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This piece by John Ridley, a member of the Academy’s writers branch who won the best adapted screenplay Oscar for 2013’s 12 Years a Slave and created ABC’s American Crime, is part of an ongoing series of guest columns by Academy members about the #OscarsSoWhite controversy and the Academy’s response to it.
To our Board:
For your leadership, for your decisiveness, for actively engaging in the art of the possible at such a critical juncture, my appreciation.
Though the impact of your decision to amend the Academy membership guidelines may not be immediately evident, your action cannot be dismissed as just a play for diversity.
“Diversity” is at best a decent notion that compels those with authority to occasionally sprinkle “others” — women, and people of color — across the visible landscape. What the Board enacted was based on the urgent need to reflect and respect the domestic and global audience, which disproportionately patronizes the American movie industry, yet at the same time is systemically excluded from it.
That is not opinion. That is fact.
Reports from the Center for the Study of Women in Television and Film, and the Ralph J. Bunche Center for African American Studies at UCLA — among others — speak to the obvious: Women and people of color are under-represented in all aspects of film (and television) production. More painfully, the industry is going through an era of regression that two years of the exclusion of people of color among Oscar nominated actors does not even begin to illuminate. There are any number of arts and crafts positions that have gone far more than a few of cycles without the representation of the array of people who populate our business.
The awards themselves are a lagging, not leading, indicator of the state of the industry. They are, however, a firm arc in a vicious cycle where films from a prevailing frame of reference are created, lauded and replicated to the point they singularize any other perspective; they are considered specialty tales rather than popular fare.
We are not the fringe. We are not genre. We are the mainstream.
And yet, speaking to that gave rise to a vocal minority within the greater community who have taken up a posture that is seemingly both defensive, and guilt-ridden. Some voluntarily feel the need to offer up that they aren’t “racist.” Likely they are not. However, they make this protest as if their own lack of proactive bigotry means that a system itself cannot contain bias. In the end, it’s not enough to claim what one isn’t, yet do nothing to change what is.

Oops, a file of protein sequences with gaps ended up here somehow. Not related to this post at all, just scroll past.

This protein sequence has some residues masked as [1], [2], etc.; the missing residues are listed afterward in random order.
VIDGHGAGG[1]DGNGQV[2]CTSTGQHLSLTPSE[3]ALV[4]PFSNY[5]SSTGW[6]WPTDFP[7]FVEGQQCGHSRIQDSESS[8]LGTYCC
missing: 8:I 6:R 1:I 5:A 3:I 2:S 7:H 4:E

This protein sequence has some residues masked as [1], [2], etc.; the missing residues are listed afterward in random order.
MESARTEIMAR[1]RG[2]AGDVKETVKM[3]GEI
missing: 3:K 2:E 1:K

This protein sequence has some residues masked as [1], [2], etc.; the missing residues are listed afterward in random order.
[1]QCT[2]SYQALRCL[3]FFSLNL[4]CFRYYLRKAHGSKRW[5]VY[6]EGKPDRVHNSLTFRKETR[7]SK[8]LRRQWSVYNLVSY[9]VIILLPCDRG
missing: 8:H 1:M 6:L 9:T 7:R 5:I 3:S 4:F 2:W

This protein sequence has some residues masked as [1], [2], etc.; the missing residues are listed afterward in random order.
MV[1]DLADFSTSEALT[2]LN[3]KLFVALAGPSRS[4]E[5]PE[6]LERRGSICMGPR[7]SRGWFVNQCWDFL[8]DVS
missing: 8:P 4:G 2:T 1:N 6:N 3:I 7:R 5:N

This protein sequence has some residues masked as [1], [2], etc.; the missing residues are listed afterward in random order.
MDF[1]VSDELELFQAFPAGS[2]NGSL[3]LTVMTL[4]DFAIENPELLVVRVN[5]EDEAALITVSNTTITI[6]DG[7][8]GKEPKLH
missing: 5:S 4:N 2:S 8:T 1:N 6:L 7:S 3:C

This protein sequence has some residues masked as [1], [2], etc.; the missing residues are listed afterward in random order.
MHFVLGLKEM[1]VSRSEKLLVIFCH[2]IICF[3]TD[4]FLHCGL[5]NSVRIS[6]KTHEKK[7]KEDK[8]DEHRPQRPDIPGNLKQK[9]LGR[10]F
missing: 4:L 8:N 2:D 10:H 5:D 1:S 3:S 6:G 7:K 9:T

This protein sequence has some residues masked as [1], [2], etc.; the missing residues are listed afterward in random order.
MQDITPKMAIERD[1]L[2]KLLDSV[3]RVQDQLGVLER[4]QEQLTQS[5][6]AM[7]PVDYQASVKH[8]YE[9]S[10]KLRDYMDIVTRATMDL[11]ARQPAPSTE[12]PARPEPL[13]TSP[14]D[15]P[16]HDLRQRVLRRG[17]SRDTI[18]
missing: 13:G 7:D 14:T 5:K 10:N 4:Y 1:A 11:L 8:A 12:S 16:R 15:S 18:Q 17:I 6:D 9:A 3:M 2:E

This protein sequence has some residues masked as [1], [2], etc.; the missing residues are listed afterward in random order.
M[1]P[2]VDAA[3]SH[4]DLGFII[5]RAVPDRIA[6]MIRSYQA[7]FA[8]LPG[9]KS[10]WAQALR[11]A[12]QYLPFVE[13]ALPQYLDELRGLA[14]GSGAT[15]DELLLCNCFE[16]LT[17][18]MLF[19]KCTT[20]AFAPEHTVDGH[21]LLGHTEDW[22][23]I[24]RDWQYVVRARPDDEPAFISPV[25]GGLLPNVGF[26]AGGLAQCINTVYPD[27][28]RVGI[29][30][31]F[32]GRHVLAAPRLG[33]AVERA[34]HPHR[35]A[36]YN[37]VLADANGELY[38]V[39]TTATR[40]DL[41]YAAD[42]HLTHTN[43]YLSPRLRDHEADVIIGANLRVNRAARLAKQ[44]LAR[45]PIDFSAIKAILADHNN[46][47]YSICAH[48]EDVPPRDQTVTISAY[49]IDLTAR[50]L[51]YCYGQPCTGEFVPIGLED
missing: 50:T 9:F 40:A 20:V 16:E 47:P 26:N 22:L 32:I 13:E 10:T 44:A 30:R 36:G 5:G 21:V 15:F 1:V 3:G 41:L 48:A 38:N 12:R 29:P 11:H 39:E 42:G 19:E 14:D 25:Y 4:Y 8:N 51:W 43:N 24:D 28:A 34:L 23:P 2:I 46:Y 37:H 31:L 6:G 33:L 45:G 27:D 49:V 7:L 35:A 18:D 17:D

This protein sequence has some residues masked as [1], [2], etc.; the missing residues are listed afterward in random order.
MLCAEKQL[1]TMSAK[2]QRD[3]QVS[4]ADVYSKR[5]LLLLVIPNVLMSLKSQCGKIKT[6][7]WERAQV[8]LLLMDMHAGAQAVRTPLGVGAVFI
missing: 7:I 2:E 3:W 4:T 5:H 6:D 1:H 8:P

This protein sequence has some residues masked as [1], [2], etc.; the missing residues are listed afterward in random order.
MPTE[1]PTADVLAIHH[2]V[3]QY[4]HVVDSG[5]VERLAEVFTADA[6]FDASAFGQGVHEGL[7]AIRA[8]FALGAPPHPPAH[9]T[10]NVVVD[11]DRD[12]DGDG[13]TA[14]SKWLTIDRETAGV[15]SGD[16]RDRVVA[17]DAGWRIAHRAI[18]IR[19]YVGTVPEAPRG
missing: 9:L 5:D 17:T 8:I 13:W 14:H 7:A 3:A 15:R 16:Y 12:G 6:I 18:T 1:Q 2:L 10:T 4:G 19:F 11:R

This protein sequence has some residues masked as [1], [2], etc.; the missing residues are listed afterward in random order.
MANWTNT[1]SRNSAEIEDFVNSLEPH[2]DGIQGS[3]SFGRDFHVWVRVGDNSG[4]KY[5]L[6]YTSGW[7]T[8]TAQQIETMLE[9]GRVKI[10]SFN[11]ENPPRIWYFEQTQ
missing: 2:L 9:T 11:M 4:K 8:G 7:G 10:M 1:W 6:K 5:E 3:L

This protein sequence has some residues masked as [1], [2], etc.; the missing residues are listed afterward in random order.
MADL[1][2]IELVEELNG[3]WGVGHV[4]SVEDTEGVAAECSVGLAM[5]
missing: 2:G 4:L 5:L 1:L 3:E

Thankfully, the Board, vehemently agreed.
The Board — for that matter the membership at large who actively want change — cannot be left to do the job alone. For those who have been graciously invited to be included in one of the most select of communities, we cannot relegate our responsibilities to end-of-the-year screenings. It’s up to the membership — all of the membership — to support all aspect and ideals of cinema, which the Academy represents through education, outreach and artistic development. We can’t simply lament circumstances at the end of each year. In the course of every season we must work to secure our own vibrancy. It is my hope and belief that when the Board speaks of “active” members, they will take into consideration not only work in the industry, but good works within the community.
Though the Board leads, and in this circumstance leads well, the Academy belongs to all of its membership. All of its membership can do so much more to represent. For that, no invitation is needed. To effect change, no one’s permission is required.
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